Little bit of chocolate for the cows
South Waikato News reporter Caitlin Wallace never imagined her favourite treat of chocolate would end up in stock feed.
All things delicious and sweet have found their way into stock feed right here in the South Waikato.
Palm kernel and tapioca are perhaps some of the likely ingredients in a feed but who would imagine chocolate, lollies and jam would be too?
Tokoroa’s James and Son stock feed site brings in up to 4000 tonnes of materials.
Chief operating officer Greg Pillar said that includes ‘‘everything imaginable’’.
Some would not think these sweet treats would end up as cow feed but Pillar said it is normal practice across the world.
Unlike many of us, cows do not succumb to more than their fair share of the sugary foods.
‘‘It is incredibly good energy but the volumes aren’t massive they just enhance the feed,’’ Pillar said.
Most of the materials used in the feed are byproducts, according to Pillar. This means the factory made products are not up for ‘‘human consumption’’.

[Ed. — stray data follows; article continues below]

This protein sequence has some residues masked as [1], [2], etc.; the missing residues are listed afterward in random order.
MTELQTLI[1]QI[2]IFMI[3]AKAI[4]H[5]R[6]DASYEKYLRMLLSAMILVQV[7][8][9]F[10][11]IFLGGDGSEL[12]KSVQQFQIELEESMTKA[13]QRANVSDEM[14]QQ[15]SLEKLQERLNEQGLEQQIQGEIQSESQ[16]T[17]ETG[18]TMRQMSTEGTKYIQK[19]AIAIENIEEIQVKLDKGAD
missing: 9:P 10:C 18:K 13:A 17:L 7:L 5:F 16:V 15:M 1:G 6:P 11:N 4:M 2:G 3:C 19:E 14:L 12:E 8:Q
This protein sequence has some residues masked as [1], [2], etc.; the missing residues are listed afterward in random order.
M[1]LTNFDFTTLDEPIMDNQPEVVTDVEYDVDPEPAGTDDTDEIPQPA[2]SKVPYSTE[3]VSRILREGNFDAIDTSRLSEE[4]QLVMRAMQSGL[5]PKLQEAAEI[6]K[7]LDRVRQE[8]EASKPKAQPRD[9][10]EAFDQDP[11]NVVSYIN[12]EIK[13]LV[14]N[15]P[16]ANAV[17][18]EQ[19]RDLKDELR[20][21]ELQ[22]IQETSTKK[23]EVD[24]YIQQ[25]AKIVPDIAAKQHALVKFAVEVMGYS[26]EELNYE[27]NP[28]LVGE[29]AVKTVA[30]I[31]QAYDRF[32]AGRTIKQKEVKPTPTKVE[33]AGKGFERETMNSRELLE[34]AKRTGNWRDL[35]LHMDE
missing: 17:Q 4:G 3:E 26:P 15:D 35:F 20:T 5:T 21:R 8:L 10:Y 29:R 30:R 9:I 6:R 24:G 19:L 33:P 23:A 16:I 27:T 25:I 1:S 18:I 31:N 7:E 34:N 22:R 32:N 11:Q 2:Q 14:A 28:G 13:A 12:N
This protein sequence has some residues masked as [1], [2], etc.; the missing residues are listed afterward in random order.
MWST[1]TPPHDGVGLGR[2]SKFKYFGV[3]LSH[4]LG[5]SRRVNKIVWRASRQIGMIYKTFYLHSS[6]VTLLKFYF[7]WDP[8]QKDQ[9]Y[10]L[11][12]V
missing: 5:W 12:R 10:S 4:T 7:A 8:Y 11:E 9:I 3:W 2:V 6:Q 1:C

‘‘A biscuit may have a chip on it or something,’’ he said.
While a lot of products will be saved from the landfill, Pillar said James and Sons are ‘‘very picky’’.
And the processes are not as simple as some may think.
‘‘It’s not just a case of grabbing stuff and putting it together. You need expertise,’’ he said.
Though Pillar could not go into details he said specialised equipment and the right knowledge is used to formulate and blend feeds.
Pillar said there has been a huge demand for the intriguing product.
‘‘ We always used to make a standard two-three blends,’’ he said.
Now the majority of the feeds are ‘‘tweaked’’ for farmers.
‘‘Every farm is different and our policy is to do what our farmers need,’’ he said.
Pillar said demand is down to farmers who need to keep up production without buying more land.
Sweet surprise: Tokoroa site manager Tony Hall and the James and Son sales representatives are no strangers to the processes of stock feed.